However, based on my actual experience these past few years, they seem to be more of an inter dependency than anything else when it comes to an actual crisis event. Security controls take a momentary backseat from senior management priorities when loss of profit is imminent. Hence it is equally important to keep of track of things during and after an actual crisis so as not compromise a company's security posture once business as usual (BAU) is restored. Even better would be to on top of things during one so security controls are only partially relaxed and not completely set aside if senior management insists.





Saturday, September 30, 2017

Security Incident Management : More than computer alerts

When you hear the phrase "Security Incident Management" or any derivative of such, some information security people may immediately associate this with computer related events which in reality, forms only a part of an ideal information security incident management process, that is if we are truly going to cover the people, process and technology aspect of security.  

A security incident is defined as an adverse event in an information system and/or network that pose a threat to computer or network security. In other words, an incident is any event that causes, or may cause a breach of information security in respect of availability, integrity and confidentiality. Examples of such incidents could be unauthorized access to the company's information system, disruption of data, denial of availability, misuse of system resources, computer viruses and even hoaxes.

The following are the wider types of incidents: 

Physical Security
A physical security incident is the act of violating an explicit or implied physical security policy. Examples of such incidents could include activity such as:
Attempts (either failed or successful) to gain unauthorized access to a facility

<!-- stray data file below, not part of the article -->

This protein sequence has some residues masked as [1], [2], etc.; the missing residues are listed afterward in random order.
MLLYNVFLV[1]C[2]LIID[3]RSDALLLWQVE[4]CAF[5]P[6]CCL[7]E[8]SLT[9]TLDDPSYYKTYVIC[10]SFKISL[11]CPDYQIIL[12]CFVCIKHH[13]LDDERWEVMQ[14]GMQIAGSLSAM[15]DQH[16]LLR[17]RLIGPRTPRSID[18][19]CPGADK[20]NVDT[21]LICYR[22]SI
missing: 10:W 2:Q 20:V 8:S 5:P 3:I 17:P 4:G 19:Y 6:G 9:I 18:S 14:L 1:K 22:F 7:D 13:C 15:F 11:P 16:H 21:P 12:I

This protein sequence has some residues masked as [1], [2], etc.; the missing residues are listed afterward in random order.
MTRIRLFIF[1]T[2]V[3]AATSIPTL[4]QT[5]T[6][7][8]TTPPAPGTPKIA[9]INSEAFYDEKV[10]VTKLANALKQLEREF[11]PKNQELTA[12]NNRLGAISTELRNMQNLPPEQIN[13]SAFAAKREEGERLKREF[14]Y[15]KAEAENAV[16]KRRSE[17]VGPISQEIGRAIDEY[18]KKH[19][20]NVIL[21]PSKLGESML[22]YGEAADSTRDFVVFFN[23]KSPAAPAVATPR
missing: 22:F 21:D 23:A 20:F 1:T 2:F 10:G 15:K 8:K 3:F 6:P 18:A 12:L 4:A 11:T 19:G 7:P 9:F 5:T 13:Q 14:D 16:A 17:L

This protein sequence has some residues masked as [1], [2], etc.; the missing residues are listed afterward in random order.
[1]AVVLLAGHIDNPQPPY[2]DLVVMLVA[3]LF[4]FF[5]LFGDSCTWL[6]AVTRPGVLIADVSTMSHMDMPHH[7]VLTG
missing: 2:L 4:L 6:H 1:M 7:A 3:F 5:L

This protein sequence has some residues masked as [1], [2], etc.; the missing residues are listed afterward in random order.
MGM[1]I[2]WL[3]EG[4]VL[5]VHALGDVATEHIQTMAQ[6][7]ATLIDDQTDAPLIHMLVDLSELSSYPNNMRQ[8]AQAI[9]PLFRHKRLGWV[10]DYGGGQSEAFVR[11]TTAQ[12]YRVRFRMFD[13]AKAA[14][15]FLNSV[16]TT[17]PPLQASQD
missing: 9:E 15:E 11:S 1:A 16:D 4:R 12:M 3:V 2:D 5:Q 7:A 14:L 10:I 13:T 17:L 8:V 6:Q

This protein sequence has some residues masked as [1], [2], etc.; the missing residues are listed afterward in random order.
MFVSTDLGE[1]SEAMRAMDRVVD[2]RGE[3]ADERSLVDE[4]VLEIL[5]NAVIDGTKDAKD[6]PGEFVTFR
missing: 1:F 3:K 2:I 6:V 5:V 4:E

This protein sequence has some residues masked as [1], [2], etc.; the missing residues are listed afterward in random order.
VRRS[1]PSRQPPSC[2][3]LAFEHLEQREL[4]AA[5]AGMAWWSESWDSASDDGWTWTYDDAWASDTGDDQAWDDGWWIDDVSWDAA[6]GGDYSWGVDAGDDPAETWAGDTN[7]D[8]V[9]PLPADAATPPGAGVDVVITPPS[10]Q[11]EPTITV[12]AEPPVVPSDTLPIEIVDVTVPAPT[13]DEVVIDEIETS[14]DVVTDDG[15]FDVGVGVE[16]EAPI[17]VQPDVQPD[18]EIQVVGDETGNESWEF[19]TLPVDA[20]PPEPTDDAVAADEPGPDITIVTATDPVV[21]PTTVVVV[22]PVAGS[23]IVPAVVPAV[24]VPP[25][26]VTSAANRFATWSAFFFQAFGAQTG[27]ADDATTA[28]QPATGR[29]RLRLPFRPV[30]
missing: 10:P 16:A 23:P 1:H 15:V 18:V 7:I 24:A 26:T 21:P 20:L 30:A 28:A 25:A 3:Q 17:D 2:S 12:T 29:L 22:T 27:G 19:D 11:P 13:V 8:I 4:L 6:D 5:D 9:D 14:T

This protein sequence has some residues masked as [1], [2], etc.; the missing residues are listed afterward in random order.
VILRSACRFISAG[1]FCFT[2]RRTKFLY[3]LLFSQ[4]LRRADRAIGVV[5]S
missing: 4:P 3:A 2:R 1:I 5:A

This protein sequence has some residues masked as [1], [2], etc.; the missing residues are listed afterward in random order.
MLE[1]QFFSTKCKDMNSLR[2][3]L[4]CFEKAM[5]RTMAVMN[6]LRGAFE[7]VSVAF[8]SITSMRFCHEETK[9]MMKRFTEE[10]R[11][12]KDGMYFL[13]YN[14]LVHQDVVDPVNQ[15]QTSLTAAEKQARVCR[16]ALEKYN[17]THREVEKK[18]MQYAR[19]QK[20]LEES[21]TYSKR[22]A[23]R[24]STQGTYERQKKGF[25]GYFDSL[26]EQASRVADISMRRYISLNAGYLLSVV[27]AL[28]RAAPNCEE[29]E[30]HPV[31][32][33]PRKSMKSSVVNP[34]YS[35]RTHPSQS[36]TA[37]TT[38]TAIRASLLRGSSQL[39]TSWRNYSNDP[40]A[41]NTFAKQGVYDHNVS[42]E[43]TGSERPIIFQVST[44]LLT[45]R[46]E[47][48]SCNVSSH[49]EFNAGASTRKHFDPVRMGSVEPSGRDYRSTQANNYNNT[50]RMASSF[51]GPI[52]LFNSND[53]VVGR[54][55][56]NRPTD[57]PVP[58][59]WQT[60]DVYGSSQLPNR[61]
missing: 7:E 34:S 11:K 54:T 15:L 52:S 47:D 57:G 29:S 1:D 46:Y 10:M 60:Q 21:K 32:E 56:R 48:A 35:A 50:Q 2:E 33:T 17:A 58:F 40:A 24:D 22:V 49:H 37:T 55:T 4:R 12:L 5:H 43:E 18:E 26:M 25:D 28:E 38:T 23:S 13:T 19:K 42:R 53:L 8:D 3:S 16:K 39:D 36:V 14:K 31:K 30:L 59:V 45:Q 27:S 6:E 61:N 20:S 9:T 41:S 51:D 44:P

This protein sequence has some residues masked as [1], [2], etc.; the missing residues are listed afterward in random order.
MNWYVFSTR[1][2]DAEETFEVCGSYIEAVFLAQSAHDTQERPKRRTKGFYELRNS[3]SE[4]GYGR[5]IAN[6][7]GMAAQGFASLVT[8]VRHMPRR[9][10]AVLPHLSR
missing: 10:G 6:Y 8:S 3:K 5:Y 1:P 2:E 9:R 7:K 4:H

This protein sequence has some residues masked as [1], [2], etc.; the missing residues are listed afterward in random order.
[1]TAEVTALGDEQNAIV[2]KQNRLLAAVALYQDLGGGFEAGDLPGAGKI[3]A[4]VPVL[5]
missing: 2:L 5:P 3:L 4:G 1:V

Riots / strikes which could adversely affect any of the company's locations

Theft of company property

Logical Security
Any real or suspected adverse event in relation to the security of computer systems or computer networks can be termed as a logical security breach. In other words, a logical security incident can be defined as network or host activity that potentially threatens the security of computer systems

Examples of such incidents could include activity such as:
Attempts (either failed or successful) to gain unauthorized access to a system or its data

Unwanted disruption or denial of service

The unauthorized use of a system for the processing or storage of data

Changes to system hardware, firmware, or software characteristics without the owner's knowledge, instruction, or consent

Personnel Security
Any act of abuse, threat, or assault directed by or against company employees or their property can be termed as a personnel security incident. Such breaches can occur in the performance of their duties or as a direct result of their duties. Commonly occurring examples of such incidents are: A person threatening another person over e-mail

Harassment at the workplace

Violation of other company behavioral policies or misconduct
Certified Ethical Hacker Network Security Internet Security Computer Security Wireless Network Security